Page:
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SMALL WALT AND MO THE TOW

Three dynamic duos: Gus and Walt; Sue and Mo; Verdick and Rosenthal.

Walt—a small but powerful, friendly-faced snowplow—continues to work with his driver, Gus. How can they help a green car that has gone off the road?

Fans of Small Walt (2017) will not be disappointed. Along with a new, simple-but-satisfying plot, a few new characters, and new, whimsical motor noises, the text includes the winning refrain readers will recall from their earlier encounter with the team: “We’re Gus and Walt. / We plow and we salt. / We clear the snow / so the cars can go!” This time, the pair is clearing a road “slick with ice” when they see a green car slide into a ditch. Walt is eager to scoop up the car, but Gus warns him to wait, as plows are for snow only. As Gus lends a hand to the green car’s driver, Walt hears the “brumm-brumm-humma-hum” of Mo the Tow. Sue—a “lady in blue”—steers Mo toward the green car to tow it. Snow has been falling steadily, and the green car’s owner sits in Gus’ cab to stay warm. Before the story ends, Walt and Gus must rumble into action to help Mo and Sue drive close enough to rescue the car. Special kudos for the gender-stereotype–defying scenes of Sue confidently hitching and driving Mo. Delightful, retro artwork and clever text offer another tribute to teamwork and friendship. Gus is depicted with pale skin and Sue and the green car’s driver with brown.

Three dynamic duos: Gus and Walt; Sue and Mo; Verdick and Rosenthal. (Picture book. 3-6)

Pub Date: Oct. 30, 2018

ISBN: 978-1-4814-6660-8

Page Count: 40

Publisher: Paula Wiseman/Simon & Schuster

Review Posted Online: June 24, 2018

Kirkus Reviews Issue: July 15, 2018

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IZZY GIZMO AND THE INVENTION CONVENTION

From the Izzy Gizmo series

A disappointing follow-up.

Inventor Izzy Gizmo is back in this sequel to her eponymous debut (2017).

While busily inventing one day, Izzy receives an invitation from the Genius Guild to their annual convention. Though Izzy’s “inventions…don’t always work,” Grandpa (apparently her sole caregiver) encourages her to go. The next day they undertake a long journey “over fields, hills, and waves” and “mile after mile” to isolated Technoff Isle. There, Izzy finds she must compete against four other kids to create the most impressive machine. The colorful, detail-rich illustrations chronicle how poor Izzy is thwarted at every turn by Abi von Lavish, a Veruca Salt–esque character who takes all the supplies for herself. But when Abi abandons her project, Izzy salvages the pieces and decides to take Grandpa’s advice to create a machine that “can really be put to good use.” A frustrated Izzy’s impatience with a friend almost foils her chance at the prize, but all’s well that ends well. There’s much to like: Brown-skinned inventor girl Izzy is an appealing character, it’s great to see a nurturing brown-skinned male caregiver, the idea of an “Invention Convention” is fun, and a sustainable-energy invention is laudable. However, these elements don’t make up for rhymes that often feel forced and a lackluster story.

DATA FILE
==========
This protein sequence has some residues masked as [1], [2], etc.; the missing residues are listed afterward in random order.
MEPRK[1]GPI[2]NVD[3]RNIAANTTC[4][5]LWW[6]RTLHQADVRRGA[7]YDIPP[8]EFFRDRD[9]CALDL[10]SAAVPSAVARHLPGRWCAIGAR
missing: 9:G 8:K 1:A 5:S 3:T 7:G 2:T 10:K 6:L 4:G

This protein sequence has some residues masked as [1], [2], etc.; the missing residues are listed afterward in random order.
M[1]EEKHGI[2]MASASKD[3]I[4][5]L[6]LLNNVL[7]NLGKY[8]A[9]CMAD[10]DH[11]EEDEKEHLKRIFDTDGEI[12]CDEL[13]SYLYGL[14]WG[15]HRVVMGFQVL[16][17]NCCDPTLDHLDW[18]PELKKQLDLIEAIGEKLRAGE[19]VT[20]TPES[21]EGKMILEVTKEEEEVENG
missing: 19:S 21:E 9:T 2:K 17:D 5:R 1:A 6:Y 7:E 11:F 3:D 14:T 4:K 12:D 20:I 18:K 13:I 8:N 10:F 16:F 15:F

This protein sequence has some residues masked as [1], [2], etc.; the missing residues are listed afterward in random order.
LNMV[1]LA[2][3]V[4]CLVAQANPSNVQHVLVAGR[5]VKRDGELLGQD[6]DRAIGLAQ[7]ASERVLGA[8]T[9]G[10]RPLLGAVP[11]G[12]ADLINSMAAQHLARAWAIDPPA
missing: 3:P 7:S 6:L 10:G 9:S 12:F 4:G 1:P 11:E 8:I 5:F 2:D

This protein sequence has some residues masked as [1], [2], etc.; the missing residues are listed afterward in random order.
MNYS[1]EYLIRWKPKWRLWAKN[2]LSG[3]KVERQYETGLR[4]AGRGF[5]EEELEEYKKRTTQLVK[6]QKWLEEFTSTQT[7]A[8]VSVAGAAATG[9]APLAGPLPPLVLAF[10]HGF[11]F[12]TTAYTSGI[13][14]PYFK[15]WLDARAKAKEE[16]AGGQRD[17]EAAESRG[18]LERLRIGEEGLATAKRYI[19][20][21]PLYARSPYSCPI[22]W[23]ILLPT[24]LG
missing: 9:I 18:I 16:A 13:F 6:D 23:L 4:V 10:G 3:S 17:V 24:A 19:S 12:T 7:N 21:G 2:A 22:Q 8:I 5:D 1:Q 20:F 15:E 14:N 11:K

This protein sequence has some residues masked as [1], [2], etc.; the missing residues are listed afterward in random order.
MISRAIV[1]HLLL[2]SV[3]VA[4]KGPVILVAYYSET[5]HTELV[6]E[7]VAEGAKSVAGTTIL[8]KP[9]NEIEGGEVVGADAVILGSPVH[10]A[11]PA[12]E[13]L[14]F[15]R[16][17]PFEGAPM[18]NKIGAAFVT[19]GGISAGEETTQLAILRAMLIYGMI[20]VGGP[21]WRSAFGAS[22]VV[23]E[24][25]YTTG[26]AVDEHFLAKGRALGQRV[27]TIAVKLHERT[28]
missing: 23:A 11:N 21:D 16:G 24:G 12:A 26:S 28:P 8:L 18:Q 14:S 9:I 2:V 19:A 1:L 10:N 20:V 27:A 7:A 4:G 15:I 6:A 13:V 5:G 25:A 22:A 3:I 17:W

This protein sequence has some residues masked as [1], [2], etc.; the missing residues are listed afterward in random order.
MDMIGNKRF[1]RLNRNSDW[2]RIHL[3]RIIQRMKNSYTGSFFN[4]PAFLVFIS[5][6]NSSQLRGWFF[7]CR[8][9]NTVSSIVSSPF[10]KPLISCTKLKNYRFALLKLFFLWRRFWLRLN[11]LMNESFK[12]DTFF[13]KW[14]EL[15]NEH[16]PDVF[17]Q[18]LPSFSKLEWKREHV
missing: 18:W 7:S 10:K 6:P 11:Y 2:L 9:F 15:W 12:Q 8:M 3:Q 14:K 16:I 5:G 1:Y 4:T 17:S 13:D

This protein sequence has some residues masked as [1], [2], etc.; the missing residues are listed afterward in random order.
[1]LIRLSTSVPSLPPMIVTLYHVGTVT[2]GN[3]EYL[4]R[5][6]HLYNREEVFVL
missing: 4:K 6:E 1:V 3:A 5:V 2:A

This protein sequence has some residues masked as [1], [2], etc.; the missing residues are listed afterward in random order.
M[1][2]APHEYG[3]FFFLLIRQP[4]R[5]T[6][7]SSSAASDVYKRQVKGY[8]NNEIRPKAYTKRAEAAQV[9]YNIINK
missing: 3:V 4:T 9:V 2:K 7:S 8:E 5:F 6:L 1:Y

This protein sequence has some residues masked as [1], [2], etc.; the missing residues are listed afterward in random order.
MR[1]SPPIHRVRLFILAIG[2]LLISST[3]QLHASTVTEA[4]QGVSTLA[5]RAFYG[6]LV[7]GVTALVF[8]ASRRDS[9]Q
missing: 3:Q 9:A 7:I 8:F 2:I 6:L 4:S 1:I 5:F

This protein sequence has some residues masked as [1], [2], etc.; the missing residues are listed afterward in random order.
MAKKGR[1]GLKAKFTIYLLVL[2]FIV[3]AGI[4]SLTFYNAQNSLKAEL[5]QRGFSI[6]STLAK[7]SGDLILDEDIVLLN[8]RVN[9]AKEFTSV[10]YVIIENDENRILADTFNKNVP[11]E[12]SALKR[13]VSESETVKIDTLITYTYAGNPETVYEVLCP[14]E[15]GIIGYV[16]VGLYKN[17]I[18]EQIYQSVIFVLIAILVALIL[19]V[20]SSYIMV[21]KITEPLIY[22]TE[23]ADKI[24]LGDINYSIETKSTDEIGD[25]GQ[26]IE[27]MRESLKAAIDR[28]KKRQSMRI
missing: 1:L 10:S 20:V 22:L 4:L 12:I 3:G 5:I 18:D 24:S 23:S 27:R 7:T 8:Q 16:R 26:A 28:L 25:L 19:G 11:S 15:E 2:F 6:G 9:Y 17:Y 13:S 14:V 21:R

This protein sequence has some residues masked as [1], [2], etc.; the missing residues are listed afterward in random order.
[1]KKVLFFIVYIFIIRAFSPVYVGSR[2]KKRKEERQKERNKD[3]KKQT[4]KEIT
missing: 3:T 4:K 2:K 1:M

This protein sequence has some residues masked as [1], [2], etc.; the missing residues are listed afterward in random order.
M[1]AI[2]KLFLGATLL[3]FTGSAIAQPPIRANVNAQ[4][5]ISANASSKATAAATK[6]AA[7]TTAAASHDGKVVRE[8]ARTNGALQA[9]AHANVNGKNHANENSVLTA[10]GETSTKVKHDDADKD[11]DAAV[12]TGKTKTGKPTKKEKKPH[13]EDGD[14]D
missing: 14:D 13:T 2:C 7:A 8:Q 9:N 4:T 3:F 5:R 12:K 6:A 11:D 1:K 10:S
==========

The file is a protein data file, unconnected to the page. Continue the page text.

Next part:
A disappointing follow-up. (Picture book. 3-6)

Pub Date: March 1, 2020

ISBN: 978-1-68263-164-5

Page Count: 32

Publisher: Peachtree

Review Posted Online: Jan. 11, 2020

Kirkus Reviews Issue: Feb. 1, 2020

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HEY, DUCK!

A sweet, tender and charming experience to read aloud or together.

A clueless duckling tries to make a new friend.

He is confused by this peculiar-looking duck, who has a long tail, doesn’t waddle and likes to be alone. No matter how explicitly the creature denies he is a duck and announces that he is a cat, the duckling refuses to acknowledge the facts.  When this creature expresses complete lack of interest in playing puddle stomp, the little ducking goes off and plays on his own. But the cat is not without remorse for rejecting an offered friendship. Of course it all ends happily, with the two new friends enjoying each other’s company. Bramsen employs brief sentences and the simplest of rhymes to tell this slight tale. The two heroes are meticulously drawn with endearing, expressive faces and body language, and their feathers and fur appear textured and touchable. Even the detailed tree bark and grass seem three-dimensional. There are single- and double-page spreads, panels surrounded by white space and circular and oval frames, all in a variety of eye-pleasing juxtapositions. While the initial appeal is solidly visual, young readers will get the gentle message that friendship is not something to take for granted but is to be embraced with open arms—or paws and webbed feet.

A sweet, tender and charming experience to read aloud or together. (Picture book. 3-6)

Pub Date: Jan. 22, 2013

ISBN: 978-0-375-86990-7

Page Count: 40

Publisher: Random House

Review Posted Online: Nov. 13, 2012

Kirkus Reviews Issue: Dec. 1, 2012

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